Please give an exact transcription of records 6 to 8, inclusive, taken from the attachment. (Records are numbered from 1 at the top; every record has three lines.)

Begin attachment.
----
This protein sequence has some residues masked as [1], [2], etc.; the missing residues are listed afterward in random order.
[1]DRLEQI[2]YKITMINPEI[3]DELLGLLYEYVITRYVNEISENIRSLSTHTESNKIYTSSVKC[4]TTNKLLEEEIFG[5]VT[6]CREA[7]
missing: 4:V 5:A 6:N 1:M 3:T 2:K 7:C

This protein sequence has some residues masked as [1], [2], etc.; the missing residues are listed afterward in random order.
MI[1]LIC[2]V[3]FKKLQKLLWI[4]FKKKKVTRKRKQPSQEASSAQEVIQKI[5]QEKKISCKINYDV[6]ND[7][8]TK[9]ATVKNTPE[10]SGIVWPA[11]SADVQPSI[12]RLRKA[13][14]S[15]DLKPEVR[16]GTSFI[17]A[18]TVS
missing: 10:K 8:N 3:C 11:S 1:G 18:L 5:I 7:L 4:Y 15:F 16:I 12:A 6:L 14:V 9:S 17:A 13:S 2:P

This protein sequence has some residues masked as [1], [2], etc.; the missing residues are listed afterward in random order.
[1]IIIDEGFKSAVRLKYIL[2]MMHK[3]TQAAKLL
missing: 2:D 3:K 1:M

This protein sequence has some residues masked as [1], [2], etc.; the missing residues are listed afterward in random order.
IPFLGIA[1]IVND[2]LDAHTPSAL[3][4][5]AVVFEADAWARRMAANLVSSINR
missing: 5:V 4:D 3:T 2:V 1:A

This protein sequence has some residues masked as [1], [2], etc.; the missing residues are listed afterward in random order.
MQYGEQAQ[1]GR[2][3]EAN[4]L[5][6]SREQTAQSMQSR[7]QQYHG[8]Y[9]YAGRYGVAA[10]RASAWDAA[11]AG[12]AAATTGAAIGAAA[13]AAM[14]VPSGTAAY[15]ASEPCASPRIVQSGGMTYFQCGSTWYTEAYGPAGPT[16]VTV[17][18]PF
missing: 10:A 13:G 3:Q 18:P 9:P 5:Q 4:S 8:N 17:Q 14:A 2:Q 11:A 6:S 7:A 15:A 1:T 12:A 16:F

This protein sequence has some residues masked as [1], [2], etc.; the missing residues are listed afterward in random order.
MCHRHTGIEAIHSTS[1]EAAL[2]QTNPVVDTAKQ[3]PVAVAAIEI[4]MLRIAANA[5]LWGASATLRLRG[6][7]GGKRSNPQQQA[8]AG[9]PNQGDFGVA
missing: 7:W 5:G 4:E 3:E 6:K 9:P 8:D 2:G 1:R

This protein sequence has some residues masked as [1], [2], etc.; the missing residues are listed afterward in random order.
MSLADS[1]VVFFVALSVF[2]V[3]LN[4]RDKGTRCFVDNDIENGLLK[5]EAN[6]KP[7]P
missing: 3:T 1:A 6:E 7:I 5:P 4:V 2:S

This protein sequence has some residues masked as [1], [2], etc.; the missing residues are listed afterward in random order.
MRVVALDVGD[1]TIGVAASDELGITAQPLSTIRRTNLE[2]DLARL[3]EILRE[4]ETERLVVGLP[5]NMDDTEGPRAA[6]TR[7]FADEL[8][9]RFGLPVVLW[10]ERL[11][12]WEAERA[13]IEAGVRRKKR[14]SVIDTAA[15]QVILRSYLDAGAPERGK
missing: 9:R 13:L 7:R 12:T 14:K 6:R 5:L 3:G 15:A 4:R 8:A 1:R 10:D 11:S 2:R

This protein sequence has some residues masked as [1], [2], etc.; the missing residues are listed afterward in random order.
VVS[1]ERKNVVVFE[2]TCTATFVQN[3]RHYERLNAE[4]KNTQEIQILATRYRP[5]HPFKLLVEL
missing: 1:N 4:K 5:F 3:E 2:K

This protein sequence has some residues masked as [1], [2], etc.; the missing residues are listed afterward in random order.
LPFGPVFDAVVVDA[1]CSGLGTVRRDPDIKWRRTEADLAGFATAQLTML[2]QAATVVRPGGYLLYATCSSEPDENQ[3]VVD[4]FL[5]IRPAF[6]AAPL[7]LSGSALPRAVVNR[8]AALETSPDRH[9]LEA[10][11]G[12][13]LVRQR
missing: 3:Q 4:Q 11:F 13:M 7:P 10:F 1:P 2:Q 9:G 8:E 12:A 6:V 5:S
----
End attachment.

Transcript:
This protein sequence has some residues masked as [1], [2], etc.; the missing residues are listed afterward in random order.
MCHRHTGIEAIHSTS[1]EAAL[2]QTNPVVDTAKQ[3]PVAVAAIEI[4]MLRIAANA[5]LWGASATLRLRG[6][7]GGKRSNPQQQA[8]AG[9]PNQGDFGVA
missing: 7:W 5:G 4:E 3:E 6:K 9:P 8:D 2:G 1:R

This protein sequence has some residues masked as [1], [2], etc.; the missing residues are listed afterward in random order.
MSLADS[1]VVFFVALSVF[2]V[3]LN[4]RDKGTRCFVDNDIENGLLK[5]EAN[6]KP[7]P
missing: 3:T 1:A 6:E 7:I 5:P 4:V 2:S

This protein sequence has some residues masked as [1], [2], etc.; the missing residues are listed afterward in random order.
MRVVALDVGD[1]TIGVAASDELGITAQPLSTIRRTNLE[2]DLARL[3]EILRE[4]ETERLVVGLP[5]NMDDTEGPRAA[6]TR[7]FADEL[8][9]RFGLPVVLW[10]ERL[11][12]WEAERA[13]IEAGVRRKKR[14]SVIDTAA[15]QVILRSYLDAGAPERGK
missing: 9:R 13:L 7:R 12:T 14:K 6:R 5:L 3:G 15:A 4:R 8:A 1:R 10:D 11:S 2:R